It is a measure of how badly the Obami’s approach to the Middle East has failed and how little the Israelis trust Obama when, as Josh Rogin reports, the Israelis make it crystal clear how little they regard the president’s positions:
“We are coming to the table with no preconditions on any issue,” embassy spokesman Jonathan Peled said on a conference call Tuesday. “We are certain that the issue of settlements, of this moratorium, will be on the table and discussed between the two leaders … with the hope that a solution, an exit, a formula can be found that will satisfy both sides, but only after it is brought to the table between them.”
So much for the settlement-freeze gambit. And there’s more:
“The latest moratorium that this government took about 10 months ago was a one-time gesture with the aim of jumpstarting the process,” Peled said.
He also said that he was not aware of any ideas that the United States was bringing to the table to bridge gaps between the two sides and added that it was not the Obama administration’s place to interject its own ideas into the process.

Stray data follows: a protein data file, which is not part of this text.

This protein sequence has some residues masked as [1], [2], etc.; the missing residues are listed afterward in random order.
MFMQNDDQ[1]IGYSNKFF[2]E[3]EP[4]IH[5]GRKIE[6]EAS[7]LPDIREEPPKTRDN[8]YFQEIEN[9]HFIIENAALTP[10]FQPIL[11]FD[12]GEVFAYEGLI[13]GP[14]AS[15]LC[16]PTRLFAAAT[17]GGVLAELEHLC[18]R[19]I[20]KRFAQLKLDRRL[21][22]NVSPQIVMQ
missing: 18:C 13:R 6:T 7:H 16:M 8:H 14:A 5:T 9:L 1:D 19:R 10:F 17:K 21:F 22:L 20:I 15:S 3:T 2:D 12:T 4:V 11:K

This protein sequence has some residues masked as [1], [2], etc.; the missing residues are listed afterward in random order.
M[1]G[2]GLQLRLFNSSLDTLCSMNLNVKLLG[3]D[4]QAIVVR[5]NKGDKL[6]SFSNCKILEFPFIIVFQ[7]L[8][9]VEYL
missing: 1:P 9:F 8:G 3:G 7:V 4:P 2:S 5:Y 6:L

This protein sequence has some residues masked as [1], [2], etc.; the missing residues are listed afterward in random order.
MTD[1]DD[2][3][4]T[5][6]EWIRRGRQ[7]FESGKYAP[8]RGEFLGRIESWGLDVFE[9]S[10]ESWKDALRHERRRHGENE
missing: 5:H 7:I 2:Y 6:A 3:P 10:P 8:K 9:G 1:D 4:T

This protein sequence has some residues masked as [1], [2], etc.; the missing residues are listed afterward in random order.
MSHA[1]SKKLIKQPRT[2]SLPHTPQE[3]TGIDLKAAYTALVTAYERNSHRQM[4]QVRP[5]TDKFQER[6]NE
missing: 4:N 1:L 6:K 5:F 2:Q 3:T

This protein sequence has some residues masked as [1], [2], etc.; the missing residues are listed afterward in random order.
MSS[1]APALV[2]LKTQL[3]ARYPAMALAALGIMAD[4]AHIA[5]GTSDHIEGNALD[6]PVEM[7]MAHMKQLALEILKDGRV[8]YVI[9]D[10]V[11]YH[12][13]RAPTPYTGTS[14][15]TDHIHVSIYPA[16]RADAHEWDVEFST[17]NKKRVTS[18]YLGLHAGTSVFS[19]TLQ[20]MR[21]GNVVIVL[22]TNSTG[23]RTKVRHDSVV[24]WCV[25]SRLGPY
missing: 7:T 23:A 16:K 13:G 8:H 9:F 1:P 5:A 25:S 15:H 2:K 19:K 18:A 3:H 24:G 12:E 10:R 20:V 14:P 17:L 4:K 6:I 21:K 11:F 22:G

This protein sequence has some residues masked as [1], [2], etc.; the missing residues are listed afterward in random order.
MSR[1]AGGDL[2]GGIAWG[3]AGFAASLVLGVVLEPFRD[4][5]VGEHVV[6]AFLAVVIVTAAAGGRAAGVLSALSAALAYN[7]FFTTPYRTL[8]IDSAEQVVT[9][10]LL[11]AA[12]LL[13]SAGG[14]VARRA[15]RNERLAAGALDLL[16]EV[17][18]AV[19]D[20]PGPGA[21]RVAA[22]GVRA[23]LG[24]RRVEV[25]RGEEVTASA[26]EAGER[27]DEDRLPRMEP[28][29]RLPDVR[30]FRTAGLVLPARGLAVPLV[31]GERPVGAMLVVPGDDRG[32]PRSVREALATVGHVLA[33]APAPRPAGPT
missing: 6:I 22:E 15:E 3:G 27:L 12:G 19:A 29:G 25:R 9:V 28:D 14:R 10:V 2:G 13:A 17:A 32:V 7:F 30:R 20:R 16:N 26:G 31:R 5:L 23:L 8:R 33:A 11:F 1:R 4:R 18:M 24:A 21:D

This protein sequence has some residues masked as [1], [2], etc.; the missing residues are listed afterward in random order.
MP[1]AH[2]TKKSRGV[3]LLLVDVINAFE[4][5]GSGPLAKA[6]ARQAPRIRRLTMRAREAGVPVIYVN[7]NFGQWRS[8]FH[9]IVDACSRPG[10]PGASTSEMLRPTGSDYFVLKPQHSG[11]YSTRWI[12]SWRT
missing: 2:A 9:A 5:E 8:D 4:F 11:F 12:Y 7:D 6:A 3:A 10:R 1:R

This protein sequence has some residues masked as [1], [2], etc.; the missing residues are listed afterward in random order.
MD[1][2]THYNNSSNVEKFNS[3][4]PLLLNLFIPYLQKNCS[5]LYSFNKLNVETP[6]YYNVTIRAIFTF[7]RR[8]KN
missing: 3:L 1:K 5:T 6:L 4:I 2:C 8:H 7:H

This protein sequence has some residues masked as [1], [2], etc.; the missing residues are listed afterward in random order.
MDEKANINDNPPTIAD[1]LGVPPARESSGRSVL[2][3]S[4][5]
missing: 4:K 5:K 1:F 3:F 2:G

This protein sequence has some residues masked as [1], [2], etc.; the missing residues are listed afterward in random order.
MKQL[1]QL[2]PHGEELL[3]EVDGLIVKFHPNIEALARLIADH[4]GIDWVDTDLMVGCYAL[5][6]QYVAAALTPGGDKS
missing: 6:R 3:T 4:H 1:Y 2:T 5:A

Well, that’s some helpful candor. The Bush administration to my knowledge avoided bridging proposals. These merely encourage intransigence and gamesmanship. “Well, if the U.S. is going to split the difference, let’s ask for the moon and the stars.” It is antithetical to the notion that the parties must control their own destiny and that Israel, in particular, must be allowed to define for itself its own security needs. And one might also interpret the Israelis’ forcefulness as a preemptive strike against an imposed peace deal, which many are concerned is not entirely off the table.
And George Mitchell also appears to have his tail between his legs:
Although Mitchell has often compared Middle East negotiations to the struggle for peace in Northern Ireland, he said Tuesday that the comparison is not strictly accurate, even though military groups in Northern Ireland eventually did join talks.
“So, first, let me say they’re very different. It’s not useful to try to make direct comparisons because the participants, the circumstances, the situation, the timing are all very different,” he said.
The negotiations hang by a thread, which could easily break at any moment. (“If there’s one word to describe the feelings about the talks throughout Washington, that word is skepticism. Experts across the political spectrum see the idea of a breakthrough as a long shot at best.”) It would seem prudent then to have a backup plan in mind should talks fail. What if a third intifada breaks out? I certainly hope someone is thinking about that. Of all the possible outcomes, that, sadly, seems the most likely.